Lisa (not her real name) comes to therapy because she is frustrated. She has invested a great deal of time, money, and energy into achieving a particular goal in her life—and it hasn’t happened. Lisa is angry that her efforts don’t seem to be paying off. She has come to my office because she wants to know why she hasn’t seen “real results” in her life.
Here is what Lisa is coming to accept: it is difficult, if not impossible, to achieve real results if you never acknowledged your real starting place. Like Lisa, many of us are unwilling to honestly consider the parts of reality we don’t personally like.
Some of us pretend that actions don’t matter; others of us minimize the power of words.
Some of us imagine that if we can’t see it, it doesn’t exist; others of us refuse to honestly admit what our physical senses tell us.
Some of us believe that feelings (ours or others’) shouldn’t matter, so we ignore them; others assert that feelings are all that matter, and ignore everything else.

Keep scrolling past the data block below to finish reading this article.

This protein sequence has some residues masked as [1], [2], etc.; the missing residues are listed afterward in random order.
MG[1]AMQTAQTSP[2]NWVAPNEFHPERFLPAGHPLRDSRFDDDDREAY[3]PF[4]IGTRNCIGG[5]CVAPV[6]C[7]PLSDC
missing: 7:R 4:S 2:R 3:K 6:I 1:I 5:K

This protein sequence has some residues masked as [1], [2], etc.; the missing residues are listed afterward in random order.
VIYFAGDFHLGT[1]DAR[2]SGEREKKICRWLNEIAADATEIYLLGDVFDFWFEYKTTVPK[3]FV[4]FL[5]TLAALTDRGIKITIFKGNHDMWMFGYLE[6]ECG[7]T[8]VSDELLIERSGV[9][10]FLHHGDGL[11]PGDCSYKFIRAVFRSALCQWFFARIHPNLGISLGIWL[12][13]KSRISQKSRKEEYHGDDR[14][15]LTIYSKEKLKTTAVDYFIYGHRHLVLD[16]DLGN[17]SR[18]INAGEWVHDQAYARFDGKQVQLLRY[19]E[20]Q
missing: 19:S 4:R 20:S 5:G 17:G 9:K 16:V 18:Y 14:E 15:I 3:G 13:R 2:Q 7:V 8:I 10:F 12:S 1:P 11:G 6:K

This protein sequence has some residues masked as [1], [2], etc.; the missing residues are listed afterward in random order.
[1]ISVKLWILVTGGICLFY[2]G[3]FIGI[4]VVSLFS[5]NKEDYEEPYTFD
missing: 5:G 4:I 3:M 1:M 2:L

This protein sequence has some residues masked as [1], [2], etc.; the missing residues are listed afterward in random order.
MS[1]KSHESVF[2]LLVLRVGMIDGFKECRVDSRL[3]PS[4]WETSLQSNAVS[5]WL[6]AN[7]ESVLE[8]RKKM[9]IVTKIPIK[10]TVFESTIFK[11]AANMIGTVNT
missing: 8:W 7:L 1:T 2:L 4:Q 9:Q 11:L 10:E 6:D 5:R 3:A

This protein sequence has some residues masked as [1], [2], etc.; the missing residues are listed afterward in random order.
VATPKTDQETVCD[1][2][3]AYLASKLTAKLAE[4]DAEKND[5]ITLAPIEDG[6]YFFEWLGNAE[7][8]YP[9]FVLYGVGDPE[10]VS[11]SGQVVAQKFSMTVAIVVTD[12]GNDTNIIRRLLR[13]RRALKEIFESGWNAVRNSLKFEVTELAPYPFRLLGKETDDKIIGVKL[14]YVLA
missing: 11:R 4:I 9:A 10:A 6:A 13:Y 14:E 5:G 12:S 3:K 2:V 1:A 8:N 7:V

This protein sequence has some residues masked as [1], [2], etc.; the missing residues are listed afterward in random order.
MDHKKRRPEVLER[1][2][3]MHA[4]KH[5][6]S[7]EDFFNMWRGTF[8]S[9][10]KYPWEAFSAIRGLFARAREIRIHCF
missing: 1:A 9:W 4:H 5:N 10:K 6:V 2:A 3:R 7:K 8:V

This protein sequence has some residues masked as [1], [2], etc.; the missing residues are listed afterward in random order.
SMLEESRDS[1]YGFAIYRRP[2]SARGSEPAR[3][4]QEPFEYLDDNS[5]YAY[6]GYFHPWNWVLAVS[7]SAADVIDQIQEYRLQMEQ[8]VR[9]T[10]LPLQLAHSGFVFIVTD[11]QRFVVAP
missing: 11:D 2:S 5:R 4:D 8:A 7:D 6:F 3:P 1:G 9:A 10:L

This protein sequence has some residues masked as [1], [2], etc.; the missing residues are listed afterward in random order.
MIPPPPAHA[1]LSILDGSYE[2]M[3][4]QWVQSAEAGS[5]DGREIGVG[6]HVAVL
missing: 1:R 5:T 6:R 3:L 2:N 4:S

We struggle to see real results, in short, because we didn’t start out being real.
We didn’t start by telling the whole truth, with as much clarity and kindness as we could muster.
We refused to admit that the truth is more complex and nuanced than we’d prefer.
We looked some part of reality in the face and pretended it would go away because we didn’t like it.
We thought, “Well, I know that X is going on, but that’s not supposed to matter/I can’t deal with it” and proceed to stick our fingers in our ears, cover our eyes, and use silence as a means of lying.
The more nuanced and complete version of reality you’re willing to see at the beginning, the more likely you are to realize desired results in your future.
If you’ve been struggling and fighting for results that haven’t shown up yet, perhaps this question is for you: What have you been pretending not to know?